When Gallup recently asked voters to describe themselves politically, 40 percent of Americans describe their views as conservative, 35 percent as moderate, and 21 percent as liberal — a recent shift in the conservative direction.
See the Gallup report here.
But in a 2006 Zogby Poll, 59 percent of voters said they would describe themselves as “fiscally conservative and socially liberal.” They don’t fit comfortably into either party’s base. Many of these are the independents who should rightly be the hot cheerleaders of the electorate, extravagantly courted by both parties. [Disclosure: Cato paid for this question, but the poll itself was Zogby’s regular Thursday‐after‐the‐election poll of people who said they voted.]
Meanwhile, the Pew Research Center found that the much‐discussed, much‐pandered‐to “bases” of the two parties accounted for only about a quarter of the electorate: 11 percent of Americans describe themselves as liberal Democrats, 15 percent conservative Republicans. Independents grew from 30 to 39 percent of the electorate in just five months after the 2008 election.
See the Pew report here.
Libertarian — or fiscally conservative, socially liberal — voters are often torn between their aversions to the Republicans’ social conservatism (and, for some of them, military adventurism) and the Democrats’ fiscal irresponsibility. Usually they end up voting on the basis of economics.
Research that David Kirby and I have done shows that libertarian‐leaning voters have typically given up to 70 percent of their votes to Republicans. But in 2004 and 2006, that number fell off sharply. Republican congressional candidates barely held a majority of libertarian votes in 2006, and of course the Republicans took a pounding in that election.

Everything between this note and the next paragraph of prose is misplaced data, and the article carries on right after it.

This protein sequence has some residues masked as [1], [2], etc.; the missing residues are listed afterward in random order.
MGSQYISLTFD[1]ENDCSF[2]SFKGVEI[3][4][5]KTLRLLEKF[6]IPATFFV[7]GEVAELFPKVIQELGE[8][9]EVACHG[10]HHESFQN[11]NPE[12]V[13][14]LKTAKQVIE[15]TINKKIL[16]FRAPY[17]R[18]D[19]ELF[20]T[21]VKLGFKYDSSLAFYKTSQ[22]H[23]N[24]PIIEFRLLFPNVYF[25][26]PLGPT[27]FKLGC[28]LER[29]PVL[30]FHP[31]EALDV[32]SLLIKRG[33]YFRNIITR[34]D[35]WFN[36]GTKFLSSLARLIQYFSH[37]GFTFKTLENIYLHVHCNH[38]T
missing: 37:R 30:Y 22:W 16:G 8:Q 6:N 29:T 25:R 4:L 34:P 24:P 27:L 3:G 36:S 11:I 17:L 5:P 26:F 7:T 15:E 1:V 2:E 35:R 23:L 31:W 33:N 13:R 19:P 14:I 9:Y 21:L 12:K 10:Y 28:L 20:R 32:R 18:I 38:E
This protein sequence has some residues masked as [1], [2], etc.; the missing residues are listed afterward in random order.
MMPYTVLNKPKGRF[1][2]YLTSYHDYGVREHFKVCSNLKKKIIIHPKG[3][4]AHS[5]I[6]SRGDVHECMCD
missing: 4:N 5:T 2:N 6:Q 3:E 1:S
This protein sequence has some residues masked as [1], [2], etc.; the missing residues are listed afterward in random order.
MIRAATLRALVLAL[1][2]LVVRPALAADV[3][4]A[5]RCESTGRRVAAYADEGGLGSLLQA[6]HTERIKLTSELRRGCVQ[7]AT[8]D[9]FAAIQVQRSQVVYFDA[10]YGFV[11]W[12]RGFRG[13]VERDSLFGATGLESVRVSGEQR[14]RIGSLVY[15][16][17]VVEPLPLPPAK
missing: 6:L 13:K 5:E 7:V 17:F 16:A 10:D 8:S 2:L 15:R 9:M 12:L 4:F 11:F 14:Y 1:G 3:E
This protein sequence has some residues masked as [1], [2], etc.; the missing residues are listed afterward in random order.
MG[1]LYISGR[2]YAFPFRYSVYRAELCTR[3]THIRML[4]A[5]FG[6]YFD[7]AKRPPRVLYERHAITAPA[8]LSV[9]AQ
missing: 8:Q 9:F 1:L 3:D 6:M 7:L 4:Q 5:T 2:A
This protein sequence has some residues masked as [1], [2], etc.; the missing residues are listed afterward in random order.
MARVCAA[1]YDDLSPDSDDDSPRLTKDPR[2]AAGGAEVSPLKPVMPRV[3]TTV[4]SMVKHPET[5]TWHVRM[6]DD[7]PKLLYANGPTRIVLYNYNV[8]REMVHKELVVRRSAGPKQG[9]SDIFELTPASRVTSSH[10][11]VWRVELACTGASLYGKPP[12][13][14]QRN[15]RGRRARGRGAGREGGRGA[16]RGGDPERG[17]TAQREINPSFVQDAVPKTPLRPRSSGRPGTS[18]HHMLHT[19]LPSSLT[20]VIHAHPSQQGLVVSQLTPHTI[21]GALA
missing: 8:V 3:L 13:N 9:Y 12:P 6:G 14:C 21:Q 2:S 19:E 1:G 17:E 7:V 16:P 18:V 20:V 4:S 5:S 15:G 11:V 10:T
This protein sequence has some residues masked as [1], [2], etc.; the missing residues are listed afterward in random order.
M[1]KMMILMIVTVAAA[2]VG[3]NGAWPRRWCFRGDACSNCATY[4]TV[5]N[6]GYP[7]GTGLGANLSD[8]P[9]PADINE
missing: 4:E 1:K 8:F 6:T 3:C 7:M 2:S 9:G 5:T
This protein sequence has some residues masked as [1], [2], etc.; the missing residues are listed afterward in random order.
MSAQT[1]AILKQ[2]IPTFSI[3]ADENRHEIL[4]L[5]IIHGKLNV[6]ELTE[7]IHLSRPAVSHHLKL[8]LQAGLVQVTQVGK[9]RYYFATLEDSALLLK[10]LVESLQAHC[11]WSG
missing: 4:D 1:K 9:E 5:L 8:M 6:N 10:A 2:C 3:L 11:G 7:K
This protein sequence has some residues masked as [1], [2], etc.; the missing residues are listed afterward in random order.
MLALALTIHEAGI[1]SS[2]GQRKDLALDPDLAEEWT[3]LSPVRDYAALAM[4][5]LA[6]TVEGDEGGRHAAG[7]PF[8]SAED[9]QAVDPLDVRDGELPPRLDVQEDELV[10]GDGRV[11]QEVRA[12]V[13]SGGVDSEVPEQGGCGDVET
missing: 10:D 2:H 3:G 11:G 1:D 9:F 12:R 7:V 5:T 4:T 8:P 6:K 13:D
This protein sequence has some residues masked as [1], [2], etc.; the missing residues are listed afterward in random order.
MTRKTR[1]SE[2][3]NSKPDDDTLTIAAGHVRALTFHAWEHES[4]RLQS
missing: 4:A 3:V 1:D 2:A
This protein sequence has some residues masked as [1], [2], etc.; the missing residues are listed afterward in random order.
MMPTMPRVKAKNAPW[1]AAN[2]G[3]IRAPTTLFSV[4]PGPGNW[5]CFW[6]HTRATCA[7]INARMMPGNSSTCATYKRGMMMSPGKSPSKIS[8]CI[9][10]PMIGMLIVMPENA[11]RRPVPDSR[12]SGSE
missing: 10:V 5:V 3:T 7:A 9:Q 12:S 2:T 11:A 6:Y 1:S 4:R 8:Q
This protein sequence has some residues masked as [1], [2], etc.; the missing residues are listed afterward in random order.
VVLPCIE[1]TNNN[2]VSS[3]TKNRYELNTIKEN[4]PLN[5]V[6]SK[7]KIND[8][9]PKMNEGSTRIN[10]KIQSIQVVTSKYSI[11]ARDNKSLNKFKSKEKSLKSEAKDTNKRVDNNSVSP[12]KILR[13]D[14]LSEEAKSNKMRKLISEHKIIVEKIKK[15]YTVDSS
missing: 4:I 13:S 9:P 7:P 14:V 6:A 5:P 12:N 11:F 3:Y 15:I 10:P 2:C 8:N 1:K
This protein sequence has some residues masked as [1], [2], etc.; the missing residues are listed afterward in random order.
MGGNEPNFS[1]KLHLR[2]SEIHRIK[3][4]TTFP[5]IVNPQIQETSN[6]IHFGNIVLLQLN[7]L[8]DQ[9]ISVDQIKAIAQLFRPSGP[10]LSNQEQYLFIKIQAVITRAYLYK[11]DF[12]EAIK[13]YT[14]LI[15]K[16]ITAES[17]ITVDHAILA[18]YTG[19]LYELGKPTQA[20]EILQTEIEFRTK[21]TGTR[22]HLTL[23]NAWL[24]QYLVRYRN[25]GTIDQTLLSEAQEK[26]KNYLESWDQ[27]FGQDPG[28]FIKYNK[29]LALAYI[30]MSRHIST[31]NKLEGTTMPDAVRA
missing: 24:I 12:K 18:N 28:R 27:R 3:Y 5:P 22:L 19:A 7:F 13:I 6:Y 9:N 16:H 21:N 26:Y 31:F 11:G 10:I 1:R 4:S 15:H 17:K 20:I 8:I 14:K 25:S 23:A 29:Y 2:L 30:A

Why did those voters turn away from the Republicans? Well, Bush and the Republican Congress stuck to their social‐conservative guns: they sought to ban gay marriage, limit stem cell research, and insert the federal government into Terry Schiavo’s hospital room.
They got bogged down in an unnecessary and endless war, and they asserted extraordinary powers of surveillance and arrest. Meanwhile, they managed to add more than a trillion dollars to the federal budget and launched the biggest new entitlement since Lyndon Johnson’s Great Society. So those who had been willing to accept some social conservatism as the price of fiscal responsibility realized they’d made a bad bargain.
Some of those independents voted Democratic in 2006 and 2008, figuring that the Democrats would be more tolerant and could hardly be more profligate. And what are they now seeing?
President Obama is exceeding all their fears on fiscal and economic issues. After promising a “net spending cut” during the campaign and denouncing “the most fiscally irresponsible administration in history,” he has sent federal spending and the deficit soaring into the stratosphere.
Meanwhile, he’s not delivering what some of his voters hoped for on social issues. No gay marriage, even as Bill Clinton, Dick Cheney, conservative superlawyer Ted Olson, and the legislature of crusty New Hampshire sign on.
No end to the drug war, even though he’s the third president in a row to have acknowledged using drugs. He even mocked a question about drug legalization at his online town hall. (“Dude, we elected that guy, what’s up with that?” is Reason editor Matt Welch’s summary of the blogosphere’s reaction.) No pullout from Iraq.
So once again fiscally conservative, socially liberal voters are starting to wonder if they made a bad bargain.
Independents who turned against the Republicans are likely to become equally disillusioned with Obama, and there’s already some evidence of that in the polls. Support for “smaller government with fewer services” has risen in the ABC News/Washington Post poll, and independents prefer it by 61 to 35 percent, a margin three times as large as a year ago. The number of people who see Obama as an “old‐style tax and spend Democrat” has risen by 11 percentage points.
In a USA Today poll, a majority oppose Obama’s health care efforts and 59 percent say he’s spending too much. In another ABC/Washington Post poll, only 25 percent “strongly approve” of his health care plans, and 33 percent strongly disapprove. His honeymoon may turn out to be as passionate, yet brief, as Britney Spears’ Las Vegas marriage.
It’s hard out here for a fiscally conservative, socially liberal voter. But at least there’s always the other party to try again.